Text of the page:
I assume one of your concerns about the market is that higher interest rates might hurt multiples and dividend stocks in particular so you might want to consider rate-reset preferred shares for a portion of the portfolio. Most of them are trading well below par so have the opportunity to trade up if they reset when the 5 year bond rate is higher than the current 75bps. I prefer these to holding any long term bonds and although I recognize they are perpetual at least they have interest rate protection.

    Good luck.

    • Hmmm interesting. Preferred shares is something that I never think about, but you make some good points. I will definitely take a closer look and try to understand the field and see if it fills the gap in my portfolio.


  13. I just posted a very similar article although I am coming at it from the index ETF side.

    I am not optmistic about traditional markets and have been asking for other suggestions.

    Real estate is an option, but I’ve never been too excited due to the property management and maintenance issues.

    Option trading may be a thought.

    Thanks for the ideas.


    • Will stop by and check out your article, FS. Looks like a lot of DGI investors are in the same boat.

      Theres plenty of options available to take us towards our goal. We simply have to pick what we can understand and use to our advantage in the marketplace.


  14. Nice article.

    My investments are layered. I do have a mix of products and investment styles that have a few benefits
    1- sleep well at night due to some low risk/guaranteed products.
    2- Getting market returns via indexing
    3- getting passive income via DGI and option writing
    4- play money for the occasional market timing bet

  15. cannew says:

    Holding off on purchases because one feels the market or stocks are expensive is the hardest part of DGI. But that’s past of the strategy, to not buy stocks which are expensive! If there are no stocks which meet your criteria to buy, than don’t buy.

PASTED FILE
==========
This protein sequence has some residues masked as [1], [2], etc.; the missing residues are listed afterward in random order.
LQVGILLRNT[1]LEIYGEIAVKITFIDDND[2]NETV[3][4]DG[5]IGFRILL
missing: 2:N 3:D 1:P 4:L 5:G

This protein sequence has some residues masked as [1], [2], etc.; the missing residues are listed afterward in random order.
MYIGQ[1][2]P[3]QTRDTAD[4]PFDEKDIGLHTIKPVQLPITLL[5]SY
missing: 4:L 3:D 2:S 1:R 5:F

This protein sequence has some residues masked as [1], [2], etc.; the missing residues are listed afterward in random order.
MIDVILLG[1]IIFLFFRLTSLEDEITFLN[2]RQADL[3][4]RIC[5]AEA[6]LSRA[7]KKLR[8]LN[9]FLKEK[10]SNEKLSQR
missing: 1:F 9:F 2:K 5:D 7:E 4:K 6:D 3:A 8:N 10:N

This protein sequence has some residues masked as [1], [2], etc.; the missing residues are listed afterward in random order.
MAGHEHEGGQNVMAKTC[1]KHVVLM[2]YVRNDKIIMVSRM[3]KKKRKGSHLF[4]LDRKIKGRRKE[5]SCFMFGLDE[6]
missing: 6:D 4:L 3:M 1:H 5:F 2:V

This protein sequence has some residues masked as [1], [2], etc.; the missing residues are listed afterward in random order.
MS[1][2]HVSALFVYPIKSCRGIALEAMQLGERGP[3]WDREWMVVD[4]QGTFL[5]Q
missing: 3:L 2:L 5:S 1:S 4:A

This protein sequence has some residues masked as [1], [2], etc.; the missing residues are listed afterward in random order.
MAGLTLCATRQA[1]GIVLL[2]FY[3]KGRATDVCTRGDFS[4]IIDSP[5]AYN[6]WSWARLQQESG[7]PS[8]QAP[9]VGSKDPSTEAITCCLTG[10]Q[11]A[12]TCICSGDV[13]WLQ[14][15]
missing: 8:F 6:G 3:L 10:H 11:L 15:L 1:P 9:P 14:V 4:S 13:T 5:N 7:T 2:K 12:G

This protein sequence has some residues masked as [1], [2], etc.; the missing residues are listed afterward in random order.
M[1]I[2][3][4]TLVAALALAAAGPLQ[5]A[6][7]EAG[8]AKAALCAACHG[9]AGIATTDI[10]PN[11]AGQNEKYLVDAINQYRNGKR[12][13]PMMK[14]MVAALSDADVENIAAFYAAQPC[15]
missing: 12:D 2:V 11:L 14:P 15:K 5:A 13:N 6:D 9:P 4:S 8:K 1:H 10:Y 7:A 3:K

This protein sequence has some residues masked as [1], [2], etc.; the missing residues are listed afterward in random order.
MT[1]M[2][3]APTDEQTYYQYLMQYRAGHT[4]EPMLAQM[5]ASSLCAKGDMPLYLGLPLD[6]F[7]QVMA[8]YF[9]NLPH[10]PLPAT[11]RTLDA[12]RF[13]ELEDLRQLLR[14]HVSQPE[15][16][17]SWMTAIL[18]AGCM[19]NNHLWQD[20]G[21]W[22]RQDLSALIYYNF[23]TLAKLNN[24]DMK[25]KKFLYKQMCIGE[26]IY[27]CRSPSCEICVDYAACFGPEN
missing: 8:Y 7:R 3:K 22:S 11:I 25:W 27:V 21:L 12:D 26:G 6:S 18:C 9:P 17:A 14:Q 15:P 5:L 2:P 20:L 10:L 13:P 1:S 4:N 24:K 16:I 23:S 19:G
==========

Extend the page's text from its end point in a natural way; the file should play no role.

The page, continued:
It’s not that the market has to drop before buying, as DGI mentioned above, one just has to decide if there are ones which will lower your yield even if the price is a bit high.

    Adding index etf’s to diversify and “let the market do its work”, to me, is loosing sight of why you chose DGI! In my opinion one avoids etf because with the diversification you add many of the stocks you wanted to avoid with DGI.

    I think a better option is to Dollar Cost by adding smaller amounts regularly to specific stocks during an extended bull market and hold cash to invest larger amounts when and if a buying opportunity arises.

    • Thanks for stopping by and commenting cannew.
      Not investing and staying in cash is the prudent thing to do, if one feels that stocks are currently expensive (which I do). There are also massive macro economic factors weighing in which provide a negative outlook to the securities. Like I said, there are still a few pockets of investments which can be good for the long term, but overall I am not confident piling into some companies – esp with the elevated valuations in certain sectors such as cons. staples, utilities etc.
      As for the index ETFs, I still like to diversify my bets and use portion of our portfolio and track the broad market. Perhaps you are confident that you have made the right pick with each investment, but I am not. I am always worried that I could have missed something in each company’s financials or a company can be displaced by competition. It is for this reason that I always like to hedge my bets and preach diversification. I love DGI as it allows my investments to grow and compound, but I also take comfort in knowing that part of our portfolios are in broad market index funds. Think of it as a diversification of investment strategy.